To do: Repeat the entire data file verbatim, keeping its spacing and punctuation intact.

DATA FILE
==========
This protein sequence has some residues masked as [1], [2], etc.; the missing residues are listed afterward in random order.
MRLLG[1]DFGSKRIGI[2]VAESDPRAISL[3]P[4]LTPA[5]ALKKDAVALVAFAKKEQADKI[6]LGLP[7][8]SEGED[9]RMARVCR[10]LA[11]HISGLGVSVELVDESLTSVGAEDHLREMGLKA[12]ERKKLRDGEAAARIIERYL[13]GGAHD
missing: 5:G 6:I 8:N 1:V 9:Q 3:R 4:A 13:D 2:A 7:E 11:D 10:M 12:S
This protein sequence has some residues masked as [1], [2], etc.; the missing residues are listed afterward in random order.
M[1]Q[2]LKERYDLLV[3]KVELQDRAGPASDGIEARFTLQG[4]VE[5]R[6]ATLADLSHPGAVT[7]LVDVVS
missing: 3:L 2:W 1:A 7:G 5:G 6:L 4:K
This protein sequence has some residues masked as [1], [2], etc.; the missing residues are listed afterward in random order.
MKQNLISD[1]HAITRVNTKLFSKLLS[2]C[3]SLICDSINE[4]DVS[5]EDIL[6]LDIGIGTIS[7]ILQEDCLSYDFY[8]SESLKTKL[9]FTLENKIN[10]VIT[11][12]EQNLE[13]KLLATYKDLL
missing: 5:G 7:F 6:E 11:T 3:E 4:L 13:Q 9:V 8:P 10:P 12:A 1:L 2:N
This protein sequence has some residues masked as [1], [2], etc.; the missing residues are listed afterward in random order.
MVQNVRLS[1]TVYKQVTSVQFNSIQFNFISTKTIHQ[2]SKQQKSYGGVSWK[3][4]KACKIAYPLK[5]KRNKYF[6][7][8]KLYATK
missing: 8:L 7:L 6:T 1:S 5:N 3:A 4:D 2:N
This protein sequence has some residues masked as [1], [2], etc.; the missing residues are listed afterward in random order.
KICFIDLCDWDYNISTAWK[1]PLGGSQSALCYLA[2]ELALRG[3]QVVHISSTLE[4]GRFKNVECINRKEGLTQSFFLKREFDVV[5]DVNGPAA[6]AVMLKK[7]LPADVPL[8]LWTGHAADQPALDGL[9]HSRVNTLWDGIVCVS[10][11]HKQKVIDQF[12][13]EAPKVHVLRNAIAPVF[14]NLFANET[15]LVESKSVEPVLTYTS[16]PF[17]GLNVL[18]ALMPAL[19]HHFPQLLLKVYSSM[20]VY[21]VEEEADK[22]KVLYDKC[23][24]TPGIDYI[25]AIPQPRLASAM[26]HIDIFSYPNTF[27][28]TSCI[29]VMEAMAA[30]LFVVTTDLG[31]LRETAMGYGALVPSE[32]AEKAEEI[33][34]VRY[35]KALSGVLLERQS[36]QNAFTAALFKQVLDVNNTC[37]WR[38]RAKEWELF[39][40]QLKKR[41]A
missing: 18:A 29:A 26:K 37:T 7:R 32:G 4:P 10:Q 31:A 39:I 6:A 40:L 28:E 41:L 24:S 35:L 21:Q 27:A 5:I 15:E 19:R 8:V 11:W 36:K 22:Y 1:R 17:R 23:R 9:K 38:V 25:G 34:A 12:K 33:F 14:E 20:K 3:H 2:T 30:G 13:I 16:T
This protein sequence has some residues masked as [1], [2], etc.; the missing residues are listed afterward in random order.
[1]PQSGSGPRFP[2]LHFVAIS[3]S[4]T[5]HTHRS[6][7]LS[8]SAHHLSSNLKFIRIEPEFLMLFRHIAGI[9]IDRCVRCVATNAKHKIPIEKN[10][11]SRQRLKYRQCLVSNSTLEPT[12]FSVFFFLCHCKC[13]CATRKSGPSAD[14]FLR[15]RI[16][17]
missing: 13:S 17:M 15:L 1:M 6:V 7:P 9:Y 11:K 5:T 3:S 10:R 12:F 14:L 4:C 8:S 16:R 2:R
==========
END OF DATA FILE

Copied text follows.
This protein sequence has some residues masked as [1], [2], etc.; the missing residues are listed afterward in random order.
MRLLG[1]DFGSKRIGI[2]VAESDPRAISL[3]P[4]LTPA[5]ALKKDAVALVAFAKKEQADKI[6]LGLP[7][8]SEGED[9]RMARVCR[10]LA[11]HISGLGVSVELVDESLTSVGAEDHLREMGLKA[12]ERKKLRDGEAAARIIERYL[13]GGAHD
missing: 5:G 6:I 8:N 1:V 9:Q 3:R 4:A 13:D 2:A 7:E 11:D 10:M 12:S
This protein sequence has some residues masked as [1], [2], etc.; the missing residues are listed afterward in random order.
M[1]Q[2]LKERYDLLV[3]KVELQDRAGPASDGIEARFTLQG[4]VE[5]R[6]ATLADLSHPGAVT[7]LVDVVS
missing: 3:L 2:W 1:A 7:G 5:G 6:L 4:K
This protein sequence has some residues masked as [1], [2], etc.; the missing residues are listed afterward in random order.
MKQNLISD[1]HAITRVNTKLFSKLLS[2]C[3]SLICDSINE[4]DVS[5]EDIL[6]LDIGIGTIS[7]ILQEDCLSYDFY[8]SESLKTKL[9]FTLENKIN[10]VIT[11][12]EQNLE[13]KLLATYKDLL
missing: 5:G 7:F 6:E 11:T 3:E 4:L 13:Q 9:V 8:P 10:P 12:A 1:L 2:N
This protein sequence has some residues masked as [1], [2], etc.; the missing residues are listed afterward in random order.
MVQNVRLS[1]TVYKQVTSVQFNSIQFNFISTKTIHQ[2]SKQQKSYGGVSWK[3][4]KACKIAYPLK[5]KRNKYF[6][7][8]KLYATK
missing: 8:L 7:L 6:T 1:S 5:N 3:A 4:D 2:N
This protein sequence has some residues masked as [1], [2], etc.; the missing residues are listed afterward in random order.
KICFIDLCDWDYNISTAWK[1]PLGGSQSALCYLA[2]ELALRG[3]QVVHISSTLE[4]GRFKNVECINRKEGLTQSFFLKREFDVV[5]DVNGPAA[6]AVMLKK[7]LPADVPL[8]LWTGHAADQPALDGL[9]HSRVNTLWDGIVCVS[10][11]HKQKVIDQF[12][13]EAPKVHVLRNAIAPVF[14]NLFANET[15]LVESKSVEPVLTYTS[16]PF[17]GLNVL[18]ALMPAL[19]HHFPQLLLKVYSSM[20]VY[21]VEEEADK[22]KVLYDKC[23][24]TPGIDYI[25]AIPQPRLASAM[26]HIDIFSYPNTF[27][28]TSCI[29]VMEAMAA[30]LFVVTTDLG[31]LRETAMGYGALVPSE[32]AEKAEEI[33][34]VRY[35]KALSGVLLERQS[36]QNAFTAALFKQVLDVNNTC[37]WR[38]RAKEWELF[39][40]QLKKR[41]A
missing: 18:A 29:A 26:K 37:T 7:R 32:G 4:P 10:Q 31:A 39:I 6:A 40:L 28:E 41:L 24:S 35:L 21:Q 27:A 5:I 15:E 19:R 8:V 11:W 36:K 22:Y 1:R 17:R 23:R 9:K 38:V 25:G 34:A 12:K 33:F 14:E 20:K 3:H 2:T 30:G 13:I 16:T
This protein sequence has some residues masked as [1], [2], etc.; the missing residues are listed afterward in random order.
[1]PQSGSGPRFP[2]LHFVAIS[3]S[4]T[5]HTHRS[6][7]LS[8]SAHHLSSNLKFIRIEPEFLMLFRHIAGI[9]IDRCVRCVATNAKHKIPIEKN[10][11]SRQRLKYRQCLVSNSTLEPT[12]FSVFFFLCHCKC[13]CATRKSGPSAD[14]FLR[15]RI[16][17]
missing: 13:S 17:M 15:L 1:M 6:V 7:P 9:Y 11:K 5:T 3:S 10:R 12:F 14:L 4:C 8:S 16:R 2:R